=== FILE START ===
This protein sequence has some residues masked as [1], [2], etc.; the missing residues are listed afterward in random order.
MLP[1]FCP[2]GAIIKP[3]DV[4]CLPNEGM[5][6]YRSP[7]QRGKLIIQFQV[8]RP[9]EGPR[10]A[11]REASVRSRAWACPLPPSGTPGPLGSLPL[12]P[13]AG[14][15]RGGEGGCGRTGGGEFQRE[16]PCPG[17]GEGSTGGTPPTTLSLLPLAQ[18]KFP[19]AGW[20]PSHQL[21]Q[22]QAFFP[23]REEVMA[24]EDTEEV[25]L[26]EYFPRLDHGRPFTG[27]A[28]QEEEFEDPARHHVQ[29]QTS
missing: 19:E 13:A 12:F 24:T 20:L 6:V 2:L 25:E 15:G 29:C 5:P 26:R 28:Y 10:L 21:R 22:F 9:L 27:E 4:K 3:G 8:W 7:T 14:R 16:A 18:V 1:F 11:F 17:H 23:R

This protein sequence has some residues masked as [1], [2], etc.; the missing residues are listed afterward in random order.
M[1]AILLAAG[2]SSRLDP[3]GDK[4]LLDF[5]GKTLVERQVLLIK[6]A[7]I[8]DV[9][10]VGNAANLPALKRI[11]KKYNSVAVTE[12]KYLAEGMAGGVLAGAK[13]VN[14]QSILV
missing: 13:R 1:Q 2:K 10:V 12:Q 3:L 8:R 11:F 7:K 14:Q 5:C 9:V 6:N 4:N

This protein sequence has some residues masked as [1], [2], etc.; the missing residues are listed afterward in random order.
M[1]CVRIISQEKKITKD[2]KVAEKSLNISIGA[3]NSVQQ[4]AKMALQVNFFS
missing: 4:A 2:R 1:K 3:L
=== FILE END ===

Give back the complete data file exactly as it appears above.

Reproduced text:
This protein sequence has some residues masked as [1], [2], etc.; the missing residues are listed afterward in random order.
MLP[1]FCP[2]GAIIKP[3]DV[4]CLPNEGM[5][6]YRSP[7]QRGKLIIQFQV[8]RP[9]EGPR[10]A[11]REASVRSRAWACPLPPSGTPGPLGSLPL[12]P[13]AG[14][15]RGGEGGCGRTGGGEFQRE[16]PCPG[17]GEGSTGGTPPTTLSLLPLAQ[18]KFP[19]AGW[20]PSHQL[21]Q[22]QAFFP[23]REEVMA[24]EDTEEV[25]L[26]EYFPRLDHGRPFTG[27]A[28]QEEEFEDPARHHVQ[29]QTS
missing: 19:E 13:A 12:F 24:T 20:L 6:V 2:L 25:E 15:G 29:C 5:P 26:R 28:Y 10:L 21:R 22:F 9:L 27:E 4:K 3:G 8:W 7:T 14:R 16:A 18:V 1:F 11:F 17:H 23:R

This protein sequence has some residues masked as [1], [2], etc.; the missing residues are listed afterward in random order.
M[1]AILLAAG[2]SSRLDP[3]GDK[4]LLDF[5]GKTLVERQVLLIK[6]A[7]I[8]DV[9][10]VGNAANLPALKRI[11]KKYNSVAVTE[12]KYLAEGMAGGVLAGAK[13]VN[14]QSILV
missing: 13:R 1:Q 2:K 10:V 12:Q 3:L 8:R 11:F 7:K 14:Q 5:C 9:V 6:N 4:N

This protein sequence has some residues masked as [1], [2], etc.; the missing residues are listed afterward in random order.
M[1]CVRIISQEKKITKD[2]KVAEKSLNISIGA[3]NSVQQ[4]AKMALQVNFFS
missing: 4:A 2:R 1:K 3:L